Other features and advantages of the present invention will appear in the following description of a preferred embodiment, given by way of non-limiting example with reference to the annexed drawings, in which:

FIG. 1 is a schematic cross-section of a movement detection device according to the invention, for a computer pointing tool;

FIG. 2 is an exploded perspective view of a the main components of the device of FIG. 1;

FIG. 3 shows the subject of FIG. 2 in the assembled state;

FIG. 4 is a similar view to FIG. 3, from which an optical element has been omitted;

FIG. 5 shows the bottom of the object of FIG. 3 in perspective;

FIG. 6 is a lateral view of the prism shown in FIG. 1;

FIG. 7 is a view along the arrow VII of FIG. 6;

FIG. 8 shows schematically the optical effect of the prism; and

FIG. 9 is a diagram of the distribution of illumination E along a longitudinal direction X of the movement detection field.

DETAILED DESCRIPTION OF THE INVENTION

The device shown in the drawings is intended to be integrated in a trackball type rotating ball pointing device, for example of the type disclosed in U.S. Pat. No. 6,124,587, to which the reader may refer as regards the other structural and operational features of such a device. It will be noted however, that the device according to the invention may also find application in other devices, in particular ball-free computer mice, where the relative movements between the mouse and the plane surface of a table or mouse mat are detected, or a hand-held scanner of the type disclosed in U.S. Pat. No. 5,686,720.

In the example described here, the object whose movements are detected is a ball 1 whose surface bears, in a known manner, a pattern formed of lines or dots. Ball 1 can rotate in a housing 2 shown solely schematically in FIG. 1 and including a transparent window 3 behind which appears an object field 4 of the surface of ball 1. Since field 4 is small in size, with a diameter of approximately 2.8 mm, it may be considered as approximately plane. The detection device shown schematically in FIG. 1 is mounted inside housing 2. It includes a printed circuit board 6 which is fixed in housing 2 and supports the whole of the device described here, in particular a light emitting diode (LED) forming the only light source of the device, a prism 8 arranged for directing the light from LED 7 towards the object field 4, an optical system 9 formed here of a lens 10 and a diaphragm 11, a support 12 of the optical system and an optoelectronic sensor 13 formed in a known manner by an integrated circuit provided with an array of photo-sensors at its upper surface. Optical system 9 is arranged to form an image of field 4 on the array. This system arranged opposite window 3, has a rectilinear optical axis 14 perpendicular to field 4. A high quality image of field 4 is thus obtained with very simple means. A transparent protective plate 15 can be placed in front of window 3.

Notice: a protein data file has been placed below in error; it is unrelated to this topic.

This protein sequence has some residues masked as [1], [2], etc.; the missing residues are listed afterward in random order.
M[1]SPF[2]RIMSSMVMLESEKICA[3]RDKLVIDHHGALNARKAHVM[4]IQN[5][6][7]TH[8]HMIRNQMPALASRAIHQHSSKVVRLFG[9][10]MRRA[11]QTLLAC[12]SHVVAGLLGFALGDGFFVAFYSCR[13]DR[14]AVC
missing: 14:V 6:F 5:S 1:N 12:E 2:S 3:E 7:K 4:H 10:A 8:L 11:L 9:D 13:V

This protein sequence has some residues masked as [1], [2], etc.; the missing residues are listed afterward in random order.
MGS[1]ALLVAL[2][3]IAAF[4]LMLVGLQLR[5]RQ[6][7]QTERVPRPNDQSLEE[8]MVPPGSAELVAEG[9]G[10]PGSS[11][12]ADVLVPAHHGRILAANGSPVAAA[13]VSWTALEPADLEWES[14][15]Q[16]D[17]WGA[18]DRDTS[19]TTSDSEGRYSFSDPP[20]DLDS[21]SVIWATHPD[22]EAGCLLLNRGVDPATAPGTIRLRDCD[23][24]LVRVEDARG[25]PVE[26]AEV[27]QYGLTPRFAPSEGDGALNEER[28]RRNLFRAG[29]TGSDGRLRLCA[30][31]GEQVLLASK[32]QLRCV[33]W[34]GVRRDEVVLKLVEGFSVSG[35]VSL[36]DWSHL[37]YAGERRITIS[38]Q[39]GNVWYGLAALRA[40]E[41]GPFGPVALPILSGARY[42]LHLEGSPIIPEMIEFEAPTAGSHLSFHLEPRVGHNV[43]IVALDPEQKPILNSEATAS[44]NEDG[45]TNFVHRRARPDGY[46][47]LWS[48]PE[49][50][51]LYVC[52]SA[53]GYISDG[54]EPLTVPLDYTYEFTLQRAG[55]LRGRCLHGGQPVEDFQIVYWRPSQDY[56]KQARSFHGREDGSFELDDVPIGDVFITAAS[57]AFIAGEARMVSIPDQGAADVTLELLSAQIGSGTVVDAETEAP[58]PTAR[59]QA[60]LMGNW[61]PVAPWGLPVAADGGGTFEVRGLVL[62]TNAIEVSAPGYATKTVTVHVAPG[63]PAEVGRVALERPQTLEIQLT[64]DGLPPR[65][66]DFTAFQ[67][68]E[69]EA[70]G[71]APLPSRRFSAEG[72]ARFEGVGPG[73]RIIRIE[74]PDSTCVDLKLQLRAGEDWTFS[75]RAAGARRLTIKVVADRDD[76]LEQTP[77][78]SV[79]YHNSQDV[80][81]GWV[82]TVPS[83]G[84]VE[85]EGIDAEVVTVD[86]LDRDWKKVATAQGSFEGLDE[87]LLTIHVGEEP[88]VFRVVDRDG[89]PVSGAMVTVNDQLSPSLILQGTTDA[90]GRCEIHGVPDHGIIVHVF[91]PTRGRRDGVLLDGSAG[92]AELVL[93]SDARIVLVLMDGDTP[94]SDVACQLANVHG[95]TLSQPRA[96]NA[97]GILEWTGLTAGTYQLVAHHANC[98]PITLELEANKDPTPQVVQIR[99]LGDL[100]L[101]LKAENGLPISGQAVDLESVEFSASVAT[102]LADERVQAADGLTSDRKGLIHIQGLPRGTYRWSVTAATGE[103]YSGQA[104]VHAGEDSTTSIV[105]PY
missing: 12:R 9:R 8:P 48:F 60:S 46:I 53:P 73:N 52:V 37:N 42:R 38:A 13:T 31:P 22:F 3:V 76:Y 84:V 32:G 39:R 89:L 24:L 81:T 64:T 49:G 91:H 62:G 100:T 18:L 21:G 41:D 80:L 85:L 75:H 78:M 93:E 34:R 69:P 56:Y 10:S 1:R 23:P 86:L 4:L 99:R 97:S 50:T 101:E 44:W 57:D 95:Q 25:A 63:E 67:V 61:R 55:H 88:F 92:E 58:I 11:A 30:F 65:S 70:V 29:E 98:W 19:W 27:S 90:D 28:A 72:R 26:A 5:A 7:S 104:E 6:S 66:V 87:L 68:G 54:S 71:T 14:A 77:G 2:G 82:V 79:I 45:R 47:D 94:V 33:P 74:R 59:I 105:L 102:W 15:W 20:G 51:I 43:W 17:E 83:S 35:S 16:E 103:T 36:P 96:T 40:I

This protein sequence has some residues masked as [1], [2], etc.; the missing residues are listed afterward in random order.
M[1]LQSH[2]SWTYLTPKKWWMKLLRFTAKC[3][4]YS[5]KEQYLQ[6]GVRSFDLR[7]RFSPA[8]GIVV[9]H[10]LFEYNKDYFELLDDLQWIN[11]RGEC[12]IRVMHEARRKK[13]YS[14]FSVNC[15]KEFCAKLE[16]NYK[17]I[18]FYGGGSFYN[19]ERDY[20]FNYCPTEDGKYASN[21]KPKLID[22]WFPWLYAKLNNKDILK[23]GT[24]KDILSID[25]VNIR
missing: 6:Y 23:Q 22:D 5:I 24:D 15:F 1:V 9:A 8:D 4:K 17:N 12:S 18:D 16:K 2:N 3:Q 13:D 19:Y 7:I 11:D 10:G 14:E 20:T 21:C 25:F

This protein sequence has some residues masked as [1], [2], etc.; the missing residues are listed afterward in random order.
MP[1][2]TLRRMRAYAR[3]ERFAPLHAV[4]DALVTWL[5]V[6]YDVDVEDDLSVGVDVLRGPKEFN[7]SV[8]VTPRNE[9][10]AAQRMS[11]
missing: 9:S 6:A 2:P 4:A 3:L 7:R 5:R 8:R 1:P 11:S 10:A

Printed circuit board 6 is a single face board, i.e. all the printed circuits are on its upper surface 16, which reduces the manufacturing cost of the board and the assembly of components thereon. Sensor 13 is directly mounted on face 16 of the board via the “chip-on-board” method (COB), assuring direct electric connections. LED 7 is inserted from below in a hole 17 made in board 6, which holds it firmly in a precise position. Its two connecting pins 18 are bent upwards so as to engage in two other holes of the board and be connected to the printed circuits by soldering on upper surface 16 of the board. A capacitor 19 fixed onto the lower face of board 6 is electrically connected in the same manner.

The other electrical components such as 20, 21 of the device are mounted on upper face 16 of the board. The printed circuits of board 6 are connected to other electric circuits of the apparatus by means of a flat cable 24.

The support 12 of the optical system is formed by a moulded plastic part which is snap fitted on to board 6, owing to two snugs with resilient catches 22 engaging in holes 23 of the board. This assures precise positioning of support 12, which also covers and protects sensor 13. Above diaphragm 11, support 12 includes two curved lateral walls 25 and 26 forming a screen around lens 10 to prevent it from receiving stray light. Generally, support 12 forms a housing preventing sensor 13 from receiving light originating from anywhere other than the field to be observed.

Prism 8 and lens 10 are advantageously made in the form of the same moulded transparent synthetic part 27, for example made of polycarbonate or PMMA, this part including two lateral arms 28 rigidly connecting the prism to the lens. This part 27 is snap fitted onto the upper surface 29 of support 12, which is provided with two resilient catches 30 hooking onto arms 28 to snap fit said part 27. This fixing mode and the bent at a right angle shape of arms 28 engaging between the two walls 25 and 26 of the support guarantee precise positioning of the two optical elements 8 and 10 with respect to the other components of the device. Moreover, the manufacturing cost of moulded part 27 is low and the assembly thereof is extremely simple.